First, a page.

Make deprivation an indicator for road casualties – LRSC

The London Road Safety Council is to meet with TfL later this month, to discuss making deprivation an indicator for road casualties.

In December 2020, the LRSC published the findings of a study which shows that people living and working in London’s most deprived neighbourhoods are twice as likely to be injured in a road traffic collision than the least deprived areas.

The study, produced for London’s Poverty Profile by WPI Economics on behalf of Trust for London and the London Road Safety Council (LRSC), explored the relationship between deprivation and the area in which road collisions occur. 

The findings show that:

    • There are more road traffic collisions recorded in the most deprived neighbourhoods in London than the least deprived; the 10% of areas with the highest deprivation saw nearly 3,000 casualties in 2019, more than double the 1,400 in the 10% of areas with the lowest deprivation. 
    • A similar pattern is seen on roads where the speed limit is below 30 miles per hour, implying these collisions affect residents in more deprived areas, not just on main roads passing through them. 
    • This trend is even more extreme when looking only at collisions involving pedestrians; these are nearly three times as common in the most deprived neighbourhoods compared to the least.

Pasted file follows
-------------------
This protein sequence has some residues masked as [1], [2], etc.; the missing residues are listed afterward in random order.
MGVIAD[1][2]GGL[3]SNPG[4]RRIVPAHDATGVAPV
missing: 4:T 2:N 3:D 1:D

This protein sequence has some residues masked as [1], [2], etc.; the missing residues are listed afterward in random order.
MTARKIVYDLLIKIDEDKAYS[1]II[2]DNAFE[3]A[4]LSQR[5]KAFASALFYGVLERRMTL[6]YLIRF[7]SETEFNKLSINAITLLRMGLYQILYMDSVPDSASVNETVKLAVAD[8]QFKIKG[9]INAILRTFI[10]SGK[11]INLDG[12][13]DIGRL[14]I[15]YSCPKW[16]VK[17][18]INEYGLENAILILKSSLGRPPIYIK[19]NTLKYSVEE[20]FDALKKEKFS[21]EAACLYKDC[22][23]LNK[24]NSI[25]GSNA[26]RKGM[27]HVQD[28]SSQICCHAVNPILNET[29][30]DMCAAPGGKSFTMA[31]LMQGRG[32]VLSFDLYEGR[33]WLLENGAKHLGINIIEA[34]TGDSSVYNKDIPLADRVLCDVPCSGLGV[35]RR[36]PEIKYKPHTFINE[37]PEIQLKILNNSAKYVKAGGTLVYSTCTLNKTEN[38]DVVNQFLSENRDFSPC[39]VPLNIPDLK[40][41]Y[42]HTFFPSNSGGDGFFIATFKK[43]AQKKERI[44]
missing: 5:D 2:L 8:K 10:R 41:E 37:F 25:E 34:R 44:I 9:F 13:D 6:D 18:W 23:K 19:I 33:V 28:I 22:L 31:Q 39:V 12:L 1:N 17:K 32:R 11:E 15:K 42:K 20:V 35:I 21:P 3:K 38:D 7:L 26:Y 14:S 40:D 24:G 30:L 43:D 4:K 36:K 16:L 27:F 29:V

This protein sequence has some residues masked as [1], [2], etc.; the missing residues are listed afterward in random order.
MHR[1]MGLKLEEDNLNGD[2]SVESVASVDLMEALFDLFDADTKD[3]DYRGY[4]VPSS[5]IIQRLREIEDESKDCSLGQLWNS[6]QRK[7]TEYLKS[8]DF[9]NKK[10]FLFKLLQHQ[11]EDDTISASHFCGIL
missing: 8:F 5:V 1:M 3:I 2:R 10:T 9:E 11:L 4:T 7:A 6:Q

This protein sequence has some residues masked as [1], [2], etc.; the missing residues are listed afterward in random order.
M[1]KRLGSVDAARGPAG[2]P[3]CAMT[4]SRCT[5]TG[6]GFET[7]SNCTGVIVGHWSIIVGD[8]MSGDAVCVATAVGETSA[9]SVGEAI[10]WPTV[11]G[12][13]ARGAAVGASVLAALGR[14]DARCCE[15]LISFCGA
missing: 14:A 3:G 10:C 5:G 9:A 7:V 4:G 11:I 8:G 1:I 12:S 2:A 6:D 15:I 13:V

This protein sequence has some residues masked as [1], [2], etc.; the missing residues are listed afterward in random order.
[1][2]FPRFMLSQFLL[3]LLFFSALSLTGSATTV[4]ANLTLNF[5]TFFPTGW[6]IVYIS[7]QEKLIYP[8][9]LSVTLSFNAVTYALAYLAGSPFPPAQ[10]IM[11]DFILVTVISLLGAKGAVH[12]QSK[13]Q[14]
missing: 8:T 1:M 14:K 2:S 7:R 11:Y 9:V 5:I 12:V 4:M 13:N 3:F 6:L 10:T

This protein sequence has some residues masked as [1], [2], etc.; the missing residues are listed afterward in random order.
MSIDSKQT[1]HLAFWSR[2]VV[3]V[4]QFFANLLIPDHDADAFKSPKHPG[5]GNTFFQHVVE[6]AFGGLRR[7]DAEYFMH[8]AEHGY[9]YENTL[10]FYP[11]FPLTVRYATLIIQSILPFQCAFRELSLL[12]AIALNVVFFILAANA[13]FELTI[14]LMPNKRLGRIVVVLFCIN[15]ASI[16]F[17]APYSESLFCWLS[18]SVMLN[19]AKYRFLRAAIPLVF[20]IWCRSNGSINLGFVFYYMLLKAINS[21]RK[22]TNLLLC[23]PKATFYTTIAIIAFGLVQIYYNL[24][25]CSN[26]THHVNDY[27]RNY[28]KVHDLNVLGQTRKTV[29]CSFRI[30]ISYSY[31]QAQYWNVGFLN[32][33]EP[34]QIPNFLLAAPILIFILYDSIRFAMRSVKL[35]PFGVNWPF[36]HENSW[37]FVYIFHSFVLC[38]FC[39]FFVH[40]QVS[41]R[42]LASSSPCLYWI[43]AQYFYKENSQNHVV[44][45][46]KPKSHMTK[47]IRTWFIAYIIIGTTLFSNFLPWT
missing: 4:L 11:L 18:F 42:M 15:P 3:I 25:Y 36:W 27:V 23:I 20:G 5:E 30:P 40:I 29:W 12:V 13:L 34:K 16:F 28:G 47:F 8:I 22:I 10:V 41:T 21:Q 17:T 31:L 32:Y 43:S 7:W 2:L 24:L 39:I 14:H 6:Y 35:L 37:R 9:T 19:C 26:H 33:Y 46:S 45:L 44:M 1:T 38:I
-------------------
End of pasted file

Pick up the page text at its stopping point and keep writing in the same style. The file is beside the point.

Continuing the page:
• The relationship between road collisions and deprivation can be seen most clearly in collisions involving slight injuries.

After publishing the study, the LRSC wrote to Heidi Alexander, deputy mayor for London, asking her to consider making deprivation an indicator for road casualties.  

A meeting has now been arranged for 19 January.

The letter in full:

Dear Heidi,

In London, 80% of people killed or seriously injured in road crashes are vulnerable road users such as pedestrians, motorcyclists and cyclists. There is a strong link with deprivation and casualties. New analysis from the Trust for London shows pedestrian casualties in most deprived neighbourhoods are nearly three times greater compared to those in the least deprived.

We request that Transport for London monitor casualties by quintiles of deprivation in their road safety strategy and demonstrate how they will focus interventions in these areas. This call for action is because the economic shock of the pandemic will see more people in these areas walking, cycling and using motorcycles increasing their exposure to road danger.

We also request that TfL monitor and publish data on road casualties involving people from Black, Asian and Minority Ethnic groups. Black lives do matter and they are disproportionately killed and injured in road crashes in London. The pandemic has disproportionately affected people from BAME and they may feel more fearful of using public transport and walk, cycle or use a  motorcycle as an alternative.

London’s mobility is rapidly changing and this has implications for road safety. Every borough will need road safety practitioners with the resources to deliver a safer, more sustainable and resilient London. We request that budgets for road safety are secure for the future and that TfL prioritises infrastructure that supports safe walking and cycling for all.

I look forward to hearing from you on your response to these  requests which I believe will improve the delivery and understanding of road safety and drive down collisions across London.  

Kind regards,

Professor Nicola Christie
London Road Safety Council

10 December 2020 (updated 04 January 2021)